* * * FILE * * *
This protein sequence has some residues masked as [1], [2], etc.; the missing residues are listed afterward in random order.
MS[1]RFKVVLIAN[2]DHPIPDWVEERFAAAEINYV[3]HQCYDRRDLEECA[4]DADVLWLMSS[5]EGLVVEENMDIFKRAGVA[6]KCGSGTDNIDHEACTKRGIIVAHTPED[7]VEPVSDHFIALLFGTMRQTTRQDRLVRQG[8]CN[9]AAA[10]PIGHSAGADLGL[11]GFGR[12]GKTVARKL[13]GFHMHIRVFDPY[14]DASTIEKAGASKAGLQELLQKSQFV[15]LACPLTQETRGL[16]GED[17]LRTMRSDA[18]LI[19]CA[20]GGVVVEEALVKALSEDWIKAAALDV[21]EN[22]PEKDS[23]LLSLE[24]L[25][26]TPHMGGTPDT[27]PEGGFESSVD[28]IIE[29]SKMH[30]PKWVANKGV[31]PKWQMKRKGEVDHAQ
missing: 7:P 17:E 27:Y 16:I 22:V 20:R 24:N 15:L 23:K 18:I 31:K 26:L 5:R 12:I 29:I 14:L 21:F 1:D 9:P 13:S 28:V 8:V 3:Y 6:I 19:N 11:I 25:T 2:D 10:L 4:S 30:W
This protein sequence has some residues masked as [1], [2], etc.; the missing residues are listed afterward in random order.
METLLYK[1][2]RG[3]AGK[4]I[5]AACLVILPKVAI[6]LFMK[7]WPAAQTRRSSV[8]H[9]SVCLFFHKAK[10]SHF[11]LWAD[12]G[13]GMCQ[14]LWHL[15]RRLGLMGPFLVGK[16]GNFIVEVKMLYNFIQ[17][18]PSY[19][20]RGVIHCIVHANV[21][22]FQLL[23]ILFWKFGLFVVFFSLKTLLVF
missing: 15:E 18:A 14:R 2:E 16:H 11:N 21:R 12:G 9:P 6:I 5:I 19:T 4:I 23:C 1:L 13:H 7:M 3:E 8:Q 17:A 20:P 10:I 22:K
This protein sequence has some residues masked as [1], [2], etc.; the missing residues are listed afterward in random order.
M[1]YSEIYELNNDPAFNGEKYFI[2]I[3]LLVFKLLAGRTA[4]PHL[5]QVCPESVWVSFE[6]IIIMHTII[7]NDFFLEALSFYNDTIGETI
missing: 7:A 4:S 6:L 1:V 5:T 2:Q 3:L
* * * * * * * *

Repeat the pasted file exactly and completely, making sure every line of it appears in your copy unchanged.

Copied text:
This protein sequence has some residues masked as [1], [2], etc.; the missing residues are listed afterward in random order.
MS[1]RFKVVLIAN[2]DHPIPDWVEERFAAAEINYV[3]HQCYDRRDLEECA[4]DADVLWLMSS[5]EGLVVEENMDIFKRAGVA[6]KCGSGTDNIDHEACTKRGIIVAHTPED[7]VEPVSDHFIALLFGTMRQTTRQDRLVRQG[8]CN[9]AAA[10]PIGHSAGADLGL[11]GFGR[12]GKTVARKL[13]GFHMHIRVFDPY[14]DASTIEKAGASKAGLQELLQKSQFV[15]LACPLTQETRGL[16]GED[17]LRTMRSDA[18]LI[19]CA[20]GGVVVEEALVKALSEDWIKAAALDV[21]EN[22]PEKDS[23]LLSLE[24]L[25][26]TPHMGGTPDT[27]PEGGFESSVD[28]IIE[29]SKMH[30]PKWVANKGV[31]PKWQMKRKGEVDHAQ
missing: 7:P 17:E 27:Y 16:I 22:V 20:R 24:N 15:L 23:K 18:I 31:K 26:L 5:R 12:I 29:I 14:L 21:F 1:D 9:P 13:S 28:V 8:V 3:Y 6:I 19:N 11:I 25:T 2:D 10:L 4:S 30:W
This protein sequence has some residues masked as [1], [2], etc.; the missing residues are listed afterward in random order.
METLLYK[1][2]RG[3]AGK[4]I[5]AACLVILPKVAI[6]LFMK[7]WPAAQTRRSSV[8]H[9]SVCLFFHKAK[10]SHF[11]LWAD[12]G[13]GMCQ[14]LWHL[15]RRLGLMGPFLVGK[16]GNFIVEVKMLYNFIQ[17][18]PSY[19][20]RGVIHCIVHANV[21][22]FQLL[23]ILFWKFGLFVVFFSLKTLLVF
missing: 15:E 18:A 14:R 2:E 16:H 11:N 21:R 12:G 9:P 6:I 5:I 19:T 4:I 23:C 1:L 13:H 7:M 3:E 8:Q 17:A 20:P 10:I 22:K
This protein sequence has some residues masked as [1], [2], etc.; the missing residues are listed afterward in random order.
M[1]YSEIYELNNDPAFNGEKYFI[2]I[3]LLVFKLLAGRTA[4]PHL[5]QVCPESVWVSFE[6]IIIMHTII[7]NDFFLEALSFYNDTIGETI
missing: 7:A 4:S 6:L 1:V 5:T 2:Q 3:L